I’d like to make all our Bloody Long Walkers a cooling neck collar – there are 11 in one team and six of us loosely associated but not precisely a team – so that’s another sewing task I need to address more urgently than the wedding decorations. If push comes to shove, I’ll do the six for my immediate crew and let the other team manage without but it would be good to have something for everyone. I think it’s unlikely to be hot in September, on present indications, but it’s foolish to be unprepared. Neck coolers are at least simple and, in this case, I think Great Aunt’s nurse’s uniform fabric might be just the shot: quality cotton and plentiful, no matter how many collars I make.

Wherever you are, whatever you’re up to and whatever weather surrounds you, I hope you’re finding a comfy spot to pursue all your favourite activities. I’m off to do some sewing.

 

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Dear Dad

Us and our cousins in 2013, celebrating what would have been Dad's 100th birthday

Us and our cousins in 2013, celebrating what would have been Dad’s 100th birthday

Back when I was at boarding school, we wrote letters on Sundays. Mine always started in the same manner, “Dear Mum, Dad and Youngest Aunt, How are you? I hope you are well. I am very well.” What came after that was likely to be influenced by what I’d been doing – attending basketball matches or other sporting events, going for a walk, trying to keep warm or cool depending on the season – and questions around what might be happening at home. I liked writing letters. I still do. Later on, in the early 1990s, when Mum was long dead, Dad and I tried to resurrect the art of letter-writing. We had something of a two-person crusade going for a while. We weren’t able to keep it up, but it was fun while it lasted. And, as today would have been his 102nd birthday, I thought I might write him a letter anyway.

Dear Dad, Happy birthday. I hope you’re managing to keep warm (I think I’d have to say that; he wasn’t much of a one for the cold and it’s pretty chilly). YoungB will be home next week. It’s hard to believe that almost a year has passed but his long absence has been made easier by modern technology. I wish we’d had that when I was overseas and you weren’t because, at that time, letters took a long time and phone calls were hideously expensive and remarkably difficult. We’ll have a family lunch to celebrate his return, though not everyone will be there. There’ll be lots to talk about as well as his being home again. After all, there’s to be a wedding in the family in October and that’s a happy prospect. We’re all excited about it and I’m pleased to be involved in making some of the decorations for it. No, I can’t tell you about them because the details are secret; actually, so secret I don’t know them myself yet :)

There’ll be the Bloody Long Walk to accomplish prior to that, of course, because we’re all training up for it. Your youngest granddaughter, whom you never met, is completing her physiotherapy training and will be able to give us some good advice. She’s been keeping an eye on us from afar, because netball has claimed her when work and study haven’t, and wondering who would be the first to succumb to injury. You know how dodgy my knees are, so I dare say you won’t be surprised to hear that I gave her cause for amusement after last weekend’s walk by requesting advice for some strengthening exercises. Oh, well, somebody had to be first and it doesn’t matter that it was me.

(In pensive vein I might go on to thank him for many things, in no particular order.) Thank you for teaching me to tie a reef knot, to milk a cow, to skirt a fleece, to whistle; for instilling in me the importance of shining my shoes (I used to get compliments for them when I was a student nurse; the credit, I think, is entirely yours), for teaching me how to change a tyre and persisting with teaching me to drive. Thank you for travelling with Youngest Aunt and me through Europe and, on the whole, not being too much of a PITA about it. I hope you were able to say the same. It was a tough gig, but we survived and didn’t we have some tales to tell!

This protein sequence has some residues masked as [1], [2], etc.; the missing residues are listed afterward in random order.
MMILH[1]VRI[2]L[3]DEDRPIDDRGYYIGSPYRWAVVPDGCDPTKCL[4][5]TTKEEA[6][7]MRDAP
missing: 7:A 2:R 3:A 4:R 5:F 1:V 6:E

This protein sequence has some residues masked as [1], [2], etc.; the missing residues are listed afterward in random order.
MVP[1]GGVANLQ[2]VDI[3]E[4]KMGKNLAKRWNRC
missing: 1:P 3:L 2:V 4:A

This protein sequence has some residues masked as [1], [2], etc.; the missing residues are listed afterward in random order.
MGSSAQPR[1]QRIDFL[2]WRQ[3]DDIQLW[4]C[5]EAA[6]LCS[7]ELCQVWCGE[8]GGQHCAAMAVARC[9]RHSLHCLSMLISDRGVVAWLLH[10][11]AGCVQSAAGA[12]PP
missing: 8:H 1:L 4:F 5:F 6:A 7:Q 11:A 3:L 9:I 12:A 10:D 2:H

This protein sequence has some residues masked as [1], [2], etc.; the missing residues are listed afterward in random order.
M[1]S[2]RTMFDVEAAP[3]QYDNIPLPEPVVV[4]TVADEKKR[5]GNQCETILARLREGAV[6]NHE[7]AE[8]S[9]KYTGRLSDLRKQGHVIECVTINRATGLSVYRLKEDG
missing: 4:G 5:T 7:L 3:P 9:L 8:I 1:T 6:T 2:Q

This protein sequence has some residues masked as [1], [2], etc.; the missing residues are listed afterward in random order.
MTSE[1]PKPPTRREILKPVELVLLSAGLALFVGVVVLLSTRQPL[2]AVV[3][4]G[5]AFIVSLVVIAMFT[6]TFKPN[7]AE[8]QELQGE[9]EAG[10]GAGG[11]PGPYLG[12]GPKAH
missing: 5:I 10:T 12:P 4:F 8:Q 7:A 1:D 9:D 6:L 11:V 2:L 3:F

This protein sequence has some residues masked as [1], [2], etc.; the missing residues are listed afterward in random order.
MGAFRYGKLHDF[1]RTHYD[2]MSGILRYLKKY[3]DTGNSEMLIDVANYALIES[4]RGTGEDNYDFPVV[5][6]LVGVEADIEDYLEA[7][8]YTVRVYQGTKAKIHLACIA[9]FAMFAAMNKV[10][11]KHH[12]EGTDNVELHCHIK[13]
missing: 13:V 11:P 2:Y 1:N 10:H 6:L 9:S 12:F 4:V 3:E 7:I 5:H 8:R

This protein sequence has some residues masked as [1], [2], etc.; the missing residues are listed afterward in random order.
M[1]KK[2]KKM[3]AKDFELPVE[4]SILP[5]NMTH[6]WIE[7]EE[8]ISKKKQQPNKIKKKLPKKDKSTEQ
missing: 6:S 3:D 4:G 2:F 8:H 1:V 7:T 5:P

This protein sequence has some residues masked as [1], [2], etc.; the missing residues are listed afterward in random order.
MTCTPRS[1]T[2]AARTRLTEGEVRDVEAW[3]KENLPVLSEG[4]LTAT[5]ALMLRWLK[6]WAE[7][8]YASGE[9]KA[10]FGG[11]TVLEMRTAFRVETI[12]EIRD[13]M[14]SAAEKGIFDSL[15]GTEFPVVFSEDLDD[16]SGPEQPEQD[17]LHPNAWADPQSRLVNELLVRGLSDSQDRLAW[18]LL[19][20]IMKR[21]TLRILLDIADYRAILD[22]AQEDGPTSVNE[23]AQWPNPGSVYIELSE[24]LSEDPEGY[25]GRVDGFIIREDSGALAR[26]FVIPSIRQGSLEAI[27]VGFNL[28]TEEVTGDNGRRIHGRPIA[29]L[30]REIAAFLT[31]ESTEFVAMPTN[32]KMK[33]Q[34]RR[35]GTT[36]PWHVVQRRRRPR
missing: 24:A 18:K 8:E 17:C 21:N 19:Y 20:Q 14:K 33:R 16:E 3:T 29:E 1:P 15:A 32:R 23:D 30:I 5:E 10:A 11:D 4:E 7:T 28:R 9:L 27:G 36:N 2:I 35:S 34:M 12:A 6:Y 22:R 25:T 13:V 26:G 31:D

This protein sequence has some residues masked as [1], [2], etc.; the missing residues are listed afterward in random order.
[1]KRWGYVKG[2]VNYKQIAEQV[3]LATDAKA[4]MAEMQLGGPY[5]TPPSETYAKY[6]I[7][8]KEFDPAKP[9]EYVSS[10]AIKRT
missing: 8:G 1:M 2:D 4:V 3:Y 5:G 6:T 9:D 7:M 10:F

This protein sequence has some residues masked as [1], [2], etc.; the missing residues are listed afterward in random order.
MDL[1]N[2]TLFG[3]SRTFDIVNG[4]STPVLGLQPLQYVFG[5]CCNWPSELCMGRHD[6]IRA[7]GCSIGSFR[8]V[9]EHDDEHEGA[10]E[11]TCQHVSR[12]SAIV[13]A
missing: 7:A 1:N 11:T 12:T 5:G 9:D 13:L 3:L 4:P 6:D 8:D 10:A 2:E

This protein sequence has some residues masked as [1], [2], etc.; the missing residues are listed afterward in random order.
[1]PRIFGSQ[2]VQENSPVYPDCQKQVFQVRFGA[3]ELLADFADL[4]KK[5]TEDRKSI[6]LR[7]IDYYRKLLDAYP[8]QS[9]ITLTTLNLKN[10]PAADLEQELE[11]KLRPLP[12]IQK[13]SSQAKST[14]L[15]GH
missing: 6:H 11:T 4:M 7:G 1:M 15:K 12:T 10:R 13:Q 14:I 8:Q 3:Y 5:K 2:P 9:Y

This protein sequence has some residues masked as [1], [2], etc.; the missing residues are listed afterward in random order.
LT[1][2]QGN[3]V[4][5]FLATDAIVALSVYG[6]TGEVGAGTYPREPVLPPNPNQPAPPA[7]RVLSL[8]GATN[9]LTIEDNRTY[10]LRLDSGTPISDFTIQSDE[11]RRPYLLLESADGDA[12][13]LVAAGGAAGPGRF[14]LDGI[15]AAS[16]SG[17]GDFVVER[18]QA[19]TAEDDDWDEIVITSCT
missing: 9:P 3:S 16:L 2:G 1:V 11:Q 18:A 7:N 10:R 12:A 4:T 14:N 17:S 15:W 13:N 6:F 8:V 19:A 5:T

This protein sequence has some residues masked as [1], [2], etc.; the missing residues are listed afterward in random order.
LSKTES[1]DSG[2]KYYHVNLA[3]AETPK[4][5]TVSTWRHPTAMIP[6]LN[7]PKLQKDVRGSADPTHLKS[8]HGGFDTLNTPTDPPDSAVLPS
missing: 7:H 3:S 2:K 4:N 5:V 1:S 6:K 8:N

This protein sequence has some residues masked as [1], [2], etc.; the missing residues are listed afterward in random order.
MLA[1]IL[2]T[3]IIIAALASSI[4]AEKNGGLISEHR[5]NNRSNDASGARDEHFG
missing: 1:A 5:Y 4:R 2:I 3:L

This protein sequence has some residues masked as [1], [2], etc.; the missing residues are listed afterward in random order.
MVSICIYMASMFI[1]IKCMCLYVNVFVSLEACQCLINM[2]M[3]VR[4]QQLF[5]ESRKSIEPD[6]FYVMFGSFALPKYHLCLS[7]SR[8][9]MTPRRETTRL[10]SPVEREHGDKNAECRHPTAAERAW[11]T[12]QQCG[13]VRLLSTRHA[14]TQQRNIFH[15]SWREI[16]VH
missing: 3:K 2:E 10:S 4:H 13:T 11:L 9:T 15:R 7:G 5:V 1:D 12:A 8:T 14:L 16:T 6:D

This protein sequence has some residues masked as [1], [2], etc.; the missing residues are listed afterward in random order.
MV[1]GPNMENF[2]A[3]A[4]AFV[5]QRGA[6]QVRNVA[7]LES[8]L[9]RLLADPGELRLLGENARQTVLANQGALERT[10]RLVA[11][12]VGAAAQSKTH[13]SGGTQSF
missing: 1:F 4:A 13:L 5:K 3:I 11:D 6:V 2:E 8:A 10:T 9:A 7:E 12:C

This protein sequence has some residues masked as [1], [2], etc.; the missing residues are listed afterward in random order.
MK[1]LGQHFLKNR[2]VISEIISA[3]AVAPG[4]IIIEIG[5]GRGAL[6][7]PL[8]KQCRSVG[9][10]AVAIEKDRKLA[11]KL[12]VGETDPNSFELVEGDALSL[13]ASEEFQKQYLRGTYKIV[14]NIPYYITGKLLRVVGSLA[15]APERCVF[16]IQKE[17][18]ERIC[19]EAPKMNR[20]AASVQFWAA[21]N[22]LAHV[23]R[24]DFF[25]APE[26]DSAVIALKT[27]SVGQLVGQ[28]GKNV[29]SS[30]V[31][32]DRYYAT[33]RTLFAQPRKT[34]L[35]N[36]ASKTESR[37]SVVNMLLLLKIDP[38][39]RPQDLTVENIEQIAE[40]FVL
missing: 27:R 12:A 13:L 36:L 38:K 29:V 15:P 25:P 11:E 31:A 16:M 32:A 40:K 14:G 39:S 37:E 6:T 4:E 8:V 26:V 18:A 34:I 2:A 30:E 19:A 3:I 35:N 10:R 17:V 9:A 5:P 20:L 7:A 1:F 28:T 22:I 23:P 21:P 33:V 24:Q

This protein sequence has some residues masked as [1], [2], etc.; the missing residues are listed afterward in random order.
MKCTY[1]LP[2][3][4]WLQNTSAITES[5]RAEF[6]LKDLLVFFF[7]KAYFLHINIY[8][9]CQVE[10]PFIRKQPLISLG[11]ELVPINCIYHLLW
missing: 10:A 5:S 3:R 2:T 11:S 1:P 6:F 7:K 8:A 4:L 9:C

Thank you for coming to our rescue when we lost our little 4WD over the gully, and for enduring the camp bed in the shed when you visited us on our bush block. Thank you for your sense of humour and your knack for storytelling, both of which I see in my son, the younger grandson whom you never met. You would have liked him. He shares your love of word games and he rides a motorbike. He’d have loved your old Norton. You would have had lots of things to talk about. You could have shared your impressions of Italy with him when he returns next week, and laughed, no doubt, about the crazy drivers and the terror of life as a pedestrian in their busy cities. You won’t have that opportunity and neither will he. That’s a pity but it’s life. One generation makes way for the next. And though I don’t see your looks in his apart from his colouring (which is too dark for Dr B to claim credit), his easygoing nature is so like yours that I’m convinced there’s a bit of DNA that can be attributed directly to you. Thank you for that, too.

Thank you for more things than I can think of right now, really. Although you’re no longer here, you’re always part of us. We miss you. Lots of love.

PS (there was almost always a PS): I got some new walking boots the other week because my joggers weren’t up to the rough terrain around the southern part of the BLW; although they’re not Rossis, they’re all right and provide good ankle support. And, wouldn’t you know it, I had to buy some new boots for work, too, because that cheap pair I bought a couple of months ago fell apart! But of course I still haven’t knitted any socks :) XX

 
 

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you’ll have to believe me on this one

Nonna is frail at the moment and feeling the cold. I’ve put aside my other crafty endeavours to crochet a neck-warmer for her. She already has a hot-pink one that I made her several years ago, but it has seen lots of use and is not as fresh and cosy as it once was. Enter the Moda Vera Ambruni white yarn, leftovers from Youngest Niece’s birthday present, and the demonstration moebius cowl I worked on with Colleague DS the other week. She’s making progress with hers, but has decided that, much as she loves to wear black, it’s too hard to work with. She’s changed to a grey instead. I know that Nonna would prefer something other than white (the hot-pink was a winner), but white is what I have so it will have to do for now. It works up nicely and the end results will be soft and warm.

I took a photo – not exciting, of course, but a photo – only we are having major technical problems (again!) so at this stage, I can’t share it. But, honest, I’ve done about six inches already. And isn’t it keeping my fingers warn on this very chilly day?

 
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Posted by on July 11, 2015 in Crochet